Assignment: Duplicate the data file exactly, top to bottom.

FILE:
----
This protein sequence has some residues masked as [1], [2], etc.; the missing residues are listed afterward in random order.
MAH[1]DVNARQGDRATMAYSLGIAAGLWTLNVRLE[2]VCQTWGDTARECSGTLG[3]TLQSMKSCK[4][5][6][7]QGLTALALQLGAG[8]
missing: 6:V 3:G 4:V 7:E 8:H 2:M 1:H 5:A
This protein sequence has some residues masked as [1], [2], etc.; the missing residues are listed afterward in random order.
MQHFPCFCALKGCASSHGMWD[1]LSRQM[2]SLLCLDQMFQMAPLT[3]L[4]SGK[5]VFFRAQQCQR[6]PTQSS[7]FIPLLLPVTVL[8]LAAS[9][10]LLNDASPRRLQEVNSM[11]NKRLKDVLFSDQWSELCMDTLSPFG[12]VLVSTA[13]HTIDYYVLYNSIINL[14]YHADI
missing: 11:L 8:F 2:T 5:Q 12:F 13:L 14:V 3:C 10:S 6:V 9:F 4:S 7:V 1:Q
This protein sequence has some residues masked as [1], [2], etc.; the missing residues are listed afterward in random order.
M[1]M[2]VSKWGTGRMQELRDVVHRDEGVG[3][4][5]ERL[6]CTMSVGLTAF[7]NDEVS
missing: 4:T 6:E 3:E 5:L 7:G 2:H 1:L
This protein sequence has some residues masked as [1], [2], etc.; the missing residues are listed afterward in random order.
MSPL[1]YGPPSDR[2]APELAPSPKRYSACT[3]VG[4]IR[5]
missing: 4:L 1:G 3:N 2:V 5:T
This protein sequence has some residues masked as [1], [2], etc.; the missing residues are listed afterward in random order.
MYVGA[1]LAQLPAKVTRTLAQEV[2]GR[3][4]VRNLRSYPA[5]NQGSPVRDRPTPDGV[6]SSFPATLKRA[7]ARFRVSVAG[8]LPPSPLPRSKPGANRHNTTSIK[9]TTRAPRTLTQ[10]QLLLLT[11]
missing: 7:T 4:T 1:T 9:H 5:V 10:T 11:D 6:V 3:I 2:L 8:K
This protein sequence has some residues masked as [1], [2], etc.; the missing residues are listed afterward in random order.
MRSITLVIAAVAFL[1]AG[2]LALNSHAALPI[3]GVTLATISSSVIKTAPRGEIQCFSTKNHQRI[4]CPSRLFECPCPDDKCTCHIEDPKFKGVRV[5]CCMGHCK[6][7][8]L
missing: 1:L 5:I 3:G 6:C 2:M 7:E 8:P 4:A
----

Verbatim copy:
This protein sequence has some residues masked as [1], [2], etc.; the missing residues are listed afterward in random order.
MAH[1]DVNARQGDRATMAYSLGIAAGLWTLNVRLE[2]VCQTWGDTARECSGTLG[3]TLQSMKSCK[4][5][6][7]QGLTALALQLGAG[8]
missing: 6:V 3:G 4:V 7:E 8:H 2:M 1:H 5:A
This protein sequence has some residues masked as [1], [2], etc.; the missing residues are listed afterward in random order.
MQHFPCFCALKGCASSHGMWD[1]LSRQM[2]SLLCLDQMFQMAPLT[3]L[4]SGK[5]VFFRAQQCQR[6]PTQSS[7]FIPLLLPVTVL[8]LAAS[9][10]LLNDASPRRLQEVNSM[11]NKRLKDVLFSDQWSELCMDTLSPFG[12]VLVSTA[13]HTIDYYVLYNSIINL[14]YHADI
missing: 11:L 8:F 2:T 5:Q 12:F 13:L 14:V 3:C 10:S 6:V 9:F 4:S 7:V 1:Q
This protein sequence has some residues masked as [1], [2], etc.; the missing residues are listed afterward in random order.
M[1]M[2]VSKWGTGRMQELRDVVHRDEGVG[3][4][5]ERL[6]CTMSVGLTAF[7]NDEVS
missing: 4:T 6:E 3:E 5:L 7:G 2:H 1:L
This protein sequence has some residues masked as [1], [2], etc.; the missing residues are listed afterward in random order.
MSPL[1]YGPPSDR[2]APELAPSPKRYSACT[3]VG[4]IR[5]
missing: 4:L 1:G 3:N 2:V 5:T
This protein sequence has some residues masked as [1], [2], etc.; the missing residues are listed afterward in random order.
MYVGA[1]LAQLPAKVTRTLAQEV[2]GR[3][4]VRNLRSYPA[5]NQGSPVRDRPTPDGV[6]SSFPATLKRA[7]ARFRVSVAG[8]LPPSPLPRSKPGANRHNTTSIK[9]TTRAPRTLTQ[10]QLLLLT[11]
missing: 7:T 4:T 1:T 9:H 5:V 10:T 11:D 6:V 3:I 2:L 8:K
This protein sequence has some residues masked as [1], [2], etc.; the missing residues are listed afterward in random order.
MRSITLVIAAVAFL[1]AG[2]LALNSHAALPI[3]GVTLATISSSVIKTAPRGEIQCFSTKNHQRI[4]CPSRLFECPCPDDKCTCHIEDPKFKGVRV[5]CCMGHCK[6][7][8]L
missing: 1:L 5:I 3:G 6:C 2:M 7:E 8:P 4:A